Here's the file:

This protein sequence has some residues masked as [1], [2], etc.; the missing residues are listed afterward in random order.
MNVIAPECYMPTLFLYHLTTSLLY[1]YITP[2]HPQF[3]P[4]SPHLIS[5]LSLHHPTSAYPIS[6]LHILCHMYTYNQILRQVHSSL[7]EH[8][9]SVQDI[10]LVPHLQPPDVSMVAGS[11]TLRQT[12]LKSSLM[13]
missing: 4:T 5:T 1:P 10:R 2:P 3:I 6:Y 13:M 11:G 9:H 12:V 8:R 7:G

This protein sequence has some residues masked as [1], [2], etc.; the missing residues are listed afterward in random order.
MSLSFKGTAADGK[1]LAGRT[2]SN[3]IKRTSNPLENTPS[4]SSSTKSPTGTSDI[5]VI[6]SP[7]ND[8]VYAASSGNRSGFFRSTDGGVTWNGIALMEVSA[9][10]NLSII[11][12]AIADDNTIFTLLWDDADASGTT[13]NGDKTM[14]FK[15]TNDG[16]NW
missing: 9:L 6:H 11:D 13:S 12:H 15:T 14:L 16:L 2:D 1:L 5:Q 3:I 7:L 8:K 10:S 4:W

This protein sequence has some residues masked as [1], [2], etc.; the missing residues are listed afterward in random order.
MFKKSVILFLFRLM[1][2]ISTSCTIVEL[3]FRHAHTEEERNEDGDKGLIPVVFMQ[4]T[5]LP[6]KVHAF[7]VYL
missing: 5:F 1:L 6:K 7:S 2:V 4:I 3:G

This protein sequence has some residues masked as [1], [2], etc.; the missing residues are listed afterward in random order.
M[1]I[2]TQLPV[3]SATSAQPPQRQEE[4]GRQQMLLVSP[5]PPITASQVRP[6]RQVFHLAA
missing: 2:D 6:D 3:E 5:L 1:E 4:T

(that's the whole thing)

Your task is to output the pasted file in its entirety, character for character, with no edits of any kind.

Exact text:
This protein sequence has some residues masked as [1], [2], etc.; the missing residues are listed afterward in random order.
MNVIAPECYMPTLFLYHLTTSLLY[1]YITP[2]HPQF[3]P[4]SPHLIS[5]LSLHHPTSAYPIS[6]LHILCHMYTYNQILRQVHSSL[7]EH[8][9]SVQDI[10]LVPHLQPPDVSMVAGS[11]TLRQT[12]LKSSLM[13]
missing: 4:T 5:T 1:P 10:R 2:P 3:I 6:Y 13:M 11:G 9:H 12:V 8:R 7:G

This protein sequence has some residues masked as [1], [2], etc.; the missing residues are listed afterward in random order.
MSLSFKGTAADGK[1]LAGRT[2]SN[3]IKRTSNPLENTPS[4]SSSTKSPTGTSDI[5]VI[6]SP[7]ND[8]VYAASSGNRSGFFRSTDGGVTWNGIALMEVSA[9][10]NLSII[11][12]AIADDNTIFTLLWDDADASGTT[13]NGDKTM[14]FK[15]TNDG[16]NW
missing: 9:L 6:H 11:D 13:S 12:H 15:T 14:L 16:L 2:D 1:L 5:Q 3:I 7:L 8:K 10:S 4:W

This protein sequence has some residues masked as [1], [2], etc.; the missing residues are listed afterward in random order.
MFKKSVILFLFRLM[1][2]ISTSCTIVEL[3]FRHAHTEEERNEDGDKGLIPVVFMQ[4]T[5]LP[6]KVHAF[7]VYL
missing: 5:F 1:L 6:K 7:S 2:V 4:I 3:G

This protein sequence has some residues masked as [1], [2], etc.; the missing residues are listed afterward in random order.
M[1]I[2]TQLPV[3]SATSAQPPQRQEE[4]GRQQMLLVSP[5]PPITASQVRP[6]RQVFHLAA
missing: 2:D 6:D 3:E 5:L 1:E 4:T